At a time when digital connectivity is more important than ever to access life-saving information and justice services, women are 20 per cent less likely to own a smartphone and 20 per cent less likely to access the internet from mobile phones than men, bringing into question the extent to which violations of women’s rights can be addressed during the pandemic.
The report cautions that if urgent action is not undertaken, the effects of COVID-19 are likely to derail the fragile progress made towards the implementation of the 2030 Agenda for Sustainable Development, including SDG 5 on gender equality and SDG 16 on peaceful, just and inclusive societies.
As the international community races to respond to the risks of an economic slowdown in the wake of the pandemic, the report presents a global synthesis of the state of justice systems in connection with women’s justice needs and highlights innovative interventions underway in many parts of the world.
Calling for a fresh wave of momentum, Justice for Women Amidst COVID-19 urges justice leaders and all stakeholders to take action to increase justice for women and girls during the global health emergency.
“Countries have saved lives by shutting down economies to prevent the spread of COVID-19, but we now need concerted action to ensure that they do not lose hard-won development gains,” said UNDP Administrator, Achim Steiner. “As the United Nations moves quickly to support the socio-economic recovery of countries around the world, it is crucial that we have a better understanding of where support is needed most – particularly when it comes to access to justice for women.”
Liv Tørres, Director, Pathfinders for Peaceful, Just and Inclusive Societies states: “Without decisive action, the meagre progress we have made on women’s rights and gender equality over the past decades will be undermined. The justice gap for women is growing in the context of the COVID-19 pandemic. We see an increase in the number of justice problems that women face, due to lockdowns and economic hardship. Simultaneously, the capacity to resolve these justice problems is decreasing. The pandemic is making our gender disparities abundantly clear, reinforces them but also shows us how they can be rectified by policy action. This report is a call for action.”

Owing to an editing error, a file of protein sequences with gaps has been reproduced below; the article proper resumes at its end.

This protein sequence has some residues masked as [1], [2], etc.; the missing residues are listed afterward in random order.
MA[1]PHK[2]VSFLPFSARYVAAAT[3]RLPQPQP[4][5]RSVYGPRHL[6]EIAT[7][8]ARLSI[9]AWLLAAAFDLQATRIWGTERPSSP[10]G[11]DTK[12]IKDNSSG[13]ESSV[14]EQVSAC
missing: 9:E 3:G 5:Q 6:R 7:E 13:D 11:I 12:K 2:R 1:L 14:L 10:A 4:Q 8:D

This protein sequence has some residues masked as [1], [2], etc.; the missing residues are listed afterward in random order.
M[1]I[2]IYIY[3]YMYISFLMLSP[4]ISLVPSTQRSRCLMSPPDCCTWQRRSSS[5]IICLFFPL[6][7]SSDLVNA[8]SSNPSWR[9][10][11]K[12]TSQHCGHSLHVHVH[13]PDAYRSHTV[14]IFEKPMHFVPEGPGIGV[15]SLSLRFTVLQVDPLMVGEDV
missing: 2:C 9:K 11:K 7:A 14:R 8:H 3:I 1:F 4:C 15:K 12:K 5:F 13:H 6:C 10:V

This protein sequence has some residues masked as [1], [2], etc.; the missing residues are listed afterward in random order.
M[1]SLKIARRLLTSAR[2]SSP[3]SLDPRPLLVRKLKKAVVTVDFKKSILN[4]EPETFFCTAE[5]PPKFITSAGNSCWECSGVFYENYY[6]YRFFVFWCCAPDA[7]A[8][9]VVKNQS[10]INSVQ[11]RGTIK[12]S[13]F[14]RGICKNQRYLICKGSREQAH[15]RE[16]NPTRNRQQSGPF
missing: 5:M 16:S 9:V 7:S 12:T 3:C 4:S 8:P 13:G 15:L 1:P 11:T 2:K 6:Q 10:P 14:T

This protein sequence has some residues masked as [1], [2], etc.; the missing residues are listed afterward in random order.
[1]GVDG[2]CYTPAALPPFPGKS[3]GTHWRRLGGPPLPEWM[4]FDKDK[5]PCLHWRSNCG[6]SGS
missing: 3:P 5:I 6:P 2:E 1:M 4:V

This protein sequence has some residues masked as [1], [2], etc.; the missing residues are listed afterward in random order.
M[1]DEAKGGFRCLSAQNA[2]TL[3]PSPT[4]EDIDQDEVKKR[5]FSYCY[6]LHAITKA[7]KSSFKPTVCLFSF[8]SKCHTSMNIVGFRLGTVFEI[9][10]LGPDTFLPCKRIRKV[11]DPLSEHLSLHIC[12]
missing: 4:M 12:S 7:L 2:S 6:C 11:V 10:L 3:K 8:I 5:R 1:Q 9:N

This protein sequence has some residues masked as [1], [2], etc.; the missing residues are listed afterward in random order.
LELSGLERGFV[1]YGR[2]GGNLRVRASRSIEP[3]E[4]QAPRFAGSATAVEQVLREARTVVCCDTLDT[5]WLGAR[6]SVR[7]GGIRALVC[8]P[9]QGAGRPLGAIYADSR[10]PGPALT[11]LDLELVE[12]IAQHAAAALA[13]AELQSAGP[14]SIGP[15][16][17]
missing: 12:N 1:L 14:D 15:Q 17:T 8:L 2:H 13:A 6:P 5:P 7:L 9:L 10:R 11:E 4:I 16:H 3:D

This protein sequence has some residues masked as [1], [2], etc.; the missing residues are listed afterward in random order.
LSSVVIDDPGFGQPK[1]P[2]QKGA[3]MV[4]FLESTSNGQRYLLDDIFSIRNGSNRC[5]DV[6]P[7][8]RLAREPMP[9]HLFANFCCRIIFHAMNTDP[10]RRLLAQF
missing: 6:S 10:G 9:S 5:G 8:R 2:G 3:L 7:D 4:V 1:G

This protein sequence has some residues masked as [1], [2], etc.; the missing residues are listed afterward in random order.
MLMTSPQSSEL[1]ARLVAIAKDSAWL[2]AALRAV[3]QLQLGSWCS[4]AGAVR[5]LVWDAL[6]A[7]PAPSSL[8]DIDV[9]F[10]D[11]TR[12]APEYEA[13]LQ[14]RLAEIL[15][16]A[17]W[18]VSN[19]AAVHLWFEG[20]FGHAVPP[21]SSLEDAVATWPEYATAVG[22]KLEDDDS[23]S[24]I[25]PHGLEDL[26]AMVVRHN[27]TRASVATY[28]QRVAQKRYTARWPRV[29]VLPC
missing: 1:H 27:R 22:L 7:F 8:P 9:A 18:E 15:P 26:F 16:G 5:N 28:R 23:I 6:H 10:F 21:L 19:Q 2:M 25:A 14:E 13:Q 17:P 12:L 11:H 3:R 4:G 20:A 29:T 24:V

“COVID-19 is public health crisis as well as a socio-economic catastrophe,” says Graça Machel, Deputy-Chair of The Elders and Founder of The Graça Machel Trust. “It exacerbates existing gender inequalities and undermines women’s rights and liberties. Women’s voices and leadership must be at the core of the response to the pandemic and beyond. This new report sets out important findings and recommendations which I urge the highest levels of political power to take seriously.”
Justice for Women Amidst COVID-19 was developed by a cohort of international organizations, led by UN Women, the International Development Law Organization (IDLO), the United Nations Development Programme (UNDP), the United Nations Office on Drugs and Crime (UNODC), The World Bank, Pathfinders for Peaceful, Just and Inclusive Societies, and supported by The Elders.
It builds on the 2019 Justice for Women report, jointly produced by the High-level Group on Justice for Women, which was co-convened by UN Women, IDLO, The World Bank, and Pathfinders. The report identifies the common justice problems women face, makes the case for investment and recommends strategies to accelerate action around justice for women.
UN-Women ( www.unwomen.org )